Tirzah sank almost to the stones.
“Ah, yes!” she said, between sobs; “I forgot. I had the feeling of going home. But we are lepers, and have no homes; we belong to the dead!”
The mother stooped and raised her tenderly, saying, “We have nothing to fear. Let us go on.”
Indeed, lifting their empty hands, they could have run upon a legion and put it to flight.
And, creeping in close to the rough wall, they glided on, like two ghosts, till they came to the gate, before which they also paused. Seeing the board, they stepped upon the stone in the scarce cold tracks of Ben-Hur, and read the inscription- “This is the property of the Emperor.”
Then the mother clasped her hands, and, with upraised eyes, moaned in unutterable anguish.
“What now, mother? You scare me!”
And the answer was, presently, “Oh, Tirzah, the poor are dead! He is dead!”
“Who, mother?” “Your brother! They took everything from him- everything- even this house!”
“Poor!” said Tirzah, vacantly.
“He will never be able to help us.”
“And then, mother?”
“To-morrow, to-morrow, my child, we must find a seat by the wayside, and beg alms as the lepers do; beg, or- ”
Tirzah leaned upon her again, and said, whispering, “Let us- let us die!”
“No!” the mother said, firmly. “The Lord has appointed our times, and we are believers in the Lord. We will wait on him even in this. Come away!”
She caught Tirzah’s hand as, she spoke, and hastened to the west corner of the house, keeping close to the wall. No one being in sight there, they kept on to the next corner, and shrank from the moonlight, which lay exceedingly bright over the whole south front, and along a part of the street. The mother’s will was strong. Casting one look back and up to the windows on the west side, she stepped out into the light, drawing Tirzah after her; and the extent of their affliction was then to be seen- on their lips and cheeks, in their bleared eyes, in their cracked hands; especially in the long, snaky locks, stiff with loathsome ichor, and, like their eyebrows, ghastly white. Nor was it possible to have told which was mother which daughter; both alike seemed witch-like old.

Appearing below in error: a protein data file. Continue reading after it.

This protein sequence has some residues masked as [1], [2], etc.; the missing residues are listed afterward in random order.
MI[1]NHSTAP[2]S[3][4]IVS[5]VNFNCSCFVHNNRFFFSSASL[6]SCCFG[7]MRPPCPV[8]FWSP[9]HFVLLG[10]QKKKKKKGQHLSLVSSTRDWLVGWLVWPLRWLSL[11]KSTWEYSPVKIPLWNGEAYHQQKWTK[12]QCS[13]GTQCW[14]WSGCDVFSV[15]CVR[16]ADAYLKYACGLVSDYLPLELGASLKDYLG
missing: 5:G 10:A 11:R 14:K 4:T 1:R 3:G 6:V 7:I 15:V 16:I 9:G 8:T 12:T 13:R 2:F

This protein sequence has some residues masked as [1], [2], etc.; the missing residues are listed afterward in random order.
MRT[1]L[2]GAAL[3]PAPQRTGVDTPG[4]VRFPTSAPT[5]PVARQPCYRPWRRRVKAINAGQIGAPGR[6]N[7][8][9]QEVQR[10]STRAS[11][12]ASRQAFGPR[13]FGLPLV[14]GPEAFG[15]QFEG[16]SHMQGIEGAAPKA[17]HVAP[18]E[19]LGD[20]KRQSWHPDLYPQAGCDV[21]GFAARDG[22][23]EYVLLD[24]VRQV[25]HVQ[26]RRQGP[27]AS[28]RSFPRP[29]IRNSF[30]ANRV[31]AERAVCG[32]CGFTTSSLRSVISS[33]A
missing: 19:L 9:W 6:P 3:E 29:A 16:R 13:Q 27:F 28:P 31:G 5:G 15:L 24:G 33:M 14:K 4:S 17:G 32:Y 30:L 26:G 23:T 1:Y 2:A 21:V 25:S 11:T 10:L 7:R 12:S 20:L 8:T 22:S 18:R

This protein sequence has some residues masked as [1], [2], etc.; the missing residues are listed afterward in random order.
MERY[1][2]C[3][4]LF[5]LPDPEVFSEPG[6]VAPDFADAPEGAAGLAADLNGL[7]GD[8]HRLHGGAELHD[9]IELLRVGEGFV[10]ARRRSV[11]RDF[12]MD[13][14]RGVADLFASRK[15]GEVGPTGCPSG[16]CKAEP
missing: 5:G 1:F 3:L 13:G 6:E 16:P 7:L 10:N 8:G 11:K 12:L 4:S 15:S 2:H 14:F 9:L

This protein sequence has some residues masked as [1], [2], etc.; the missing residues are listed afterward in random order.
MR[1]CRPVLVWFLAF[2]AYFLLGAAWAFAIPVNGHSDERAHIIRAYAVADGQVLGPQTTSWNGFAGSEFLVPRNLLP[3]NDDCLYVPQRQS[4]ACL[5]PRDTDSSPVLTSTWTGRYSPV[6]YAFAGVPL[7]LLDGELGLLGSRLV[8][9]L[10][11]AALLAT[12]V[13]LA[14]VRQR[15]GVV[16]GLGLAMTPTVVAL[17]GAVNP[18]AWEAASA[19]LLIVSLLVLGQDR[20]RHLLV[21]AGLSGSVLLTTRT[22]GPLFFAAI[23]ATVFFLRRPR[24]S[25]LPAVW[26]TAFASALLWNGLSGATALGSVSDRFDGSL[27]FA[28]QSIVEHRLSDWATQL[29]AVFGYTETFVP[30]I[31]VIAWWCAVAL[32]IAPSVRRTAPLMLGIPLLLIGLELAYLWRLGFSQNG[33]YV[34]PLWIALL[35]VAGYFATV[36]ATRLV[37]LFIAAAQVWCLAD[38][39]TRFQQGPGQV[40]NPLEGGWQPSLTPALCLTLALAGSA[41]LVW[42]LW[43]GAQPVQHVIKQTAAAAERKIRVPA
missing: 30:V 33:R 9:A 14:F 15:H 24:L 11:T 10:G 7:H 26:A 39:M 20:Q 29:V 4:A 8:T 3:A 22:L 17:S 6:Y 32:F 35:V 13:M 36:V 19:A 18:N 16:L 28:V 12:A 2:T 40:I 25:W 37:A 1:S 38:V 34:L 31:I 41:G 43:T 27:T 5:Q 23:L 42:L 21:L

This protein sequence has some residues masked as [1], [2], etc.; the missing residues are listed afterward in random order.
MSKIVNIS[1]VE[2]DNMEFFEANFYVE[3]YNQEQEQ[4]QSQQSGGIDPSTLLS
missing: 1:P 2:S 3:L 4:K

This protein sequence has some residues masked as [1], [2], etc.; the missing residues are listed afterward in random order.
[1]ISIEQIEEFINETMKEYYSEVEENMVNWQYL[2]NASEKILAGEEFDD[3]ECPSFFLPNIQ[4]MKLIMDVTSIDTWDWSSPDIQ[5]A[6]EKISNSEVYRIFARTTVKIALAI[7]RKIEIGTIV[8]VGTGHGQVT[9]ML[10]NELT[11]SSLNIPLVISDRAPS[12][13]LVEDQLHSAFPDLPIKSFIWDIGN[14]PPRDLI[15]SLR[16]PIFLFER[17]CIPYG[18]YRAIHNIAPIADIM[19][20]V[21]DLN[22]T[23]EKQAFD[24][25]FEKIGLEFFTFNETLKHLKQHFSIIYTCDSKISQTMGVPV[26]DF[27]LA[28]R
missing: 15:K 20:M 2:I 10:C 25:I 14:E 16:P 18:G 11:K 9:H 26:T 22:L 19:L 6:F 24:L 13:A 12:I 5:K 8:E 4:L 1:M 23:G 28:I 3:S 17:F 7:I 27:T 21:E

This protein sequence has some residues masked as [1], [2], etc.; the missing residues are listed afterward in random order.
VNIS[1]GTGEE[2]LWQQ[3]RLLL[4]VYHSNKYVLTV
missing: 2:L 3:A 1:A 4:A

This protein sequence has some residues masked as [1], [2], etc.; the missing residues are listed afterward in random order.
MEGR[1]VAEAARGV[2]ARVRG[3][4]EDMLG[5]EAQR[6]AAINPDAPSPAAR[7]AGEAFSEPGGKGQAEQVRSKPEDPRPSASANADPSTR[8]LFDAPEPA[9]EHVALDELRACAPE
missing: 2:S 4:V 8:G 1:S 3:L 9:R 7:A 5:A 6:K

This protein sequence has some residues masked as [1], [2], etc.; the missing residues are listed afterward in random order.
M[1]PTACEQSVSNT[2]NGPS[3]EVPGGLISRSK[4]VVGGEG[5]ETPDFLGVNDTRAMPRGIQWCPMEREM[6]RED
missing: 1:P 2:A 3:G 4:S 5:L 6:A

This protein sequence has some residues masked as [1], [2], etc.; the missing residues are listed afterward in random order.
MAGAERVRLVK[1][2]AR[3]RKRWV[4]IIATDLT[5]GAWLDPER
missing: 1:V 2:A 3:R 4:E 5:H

“Hist!” said the mother. “There is someone lying upon the step- a man. Let us go round him.”
They crossed to the opposite side of the street quickly, and, in the shade there, moved on till before the gate, where they stopped.
“He is asleep, Tirzah!” The man was very still.
The man was very still.
“Stay here, and I will try the gate.”
So saying, the mother stole noiselessly across, and ventured to touch the wicket; she never knew if it yielded, for that moment the man sighed, and, turning restlessly, shifted the handkerchief on his head in such a manner that the face was left upturned and fair in the broad moonlight. She looked down at it and started; then looked again, stooping a little, and arose and clasped her hands and raised her eyes to heaven in mute appeal. An instant so, and she ran back to Tirzah.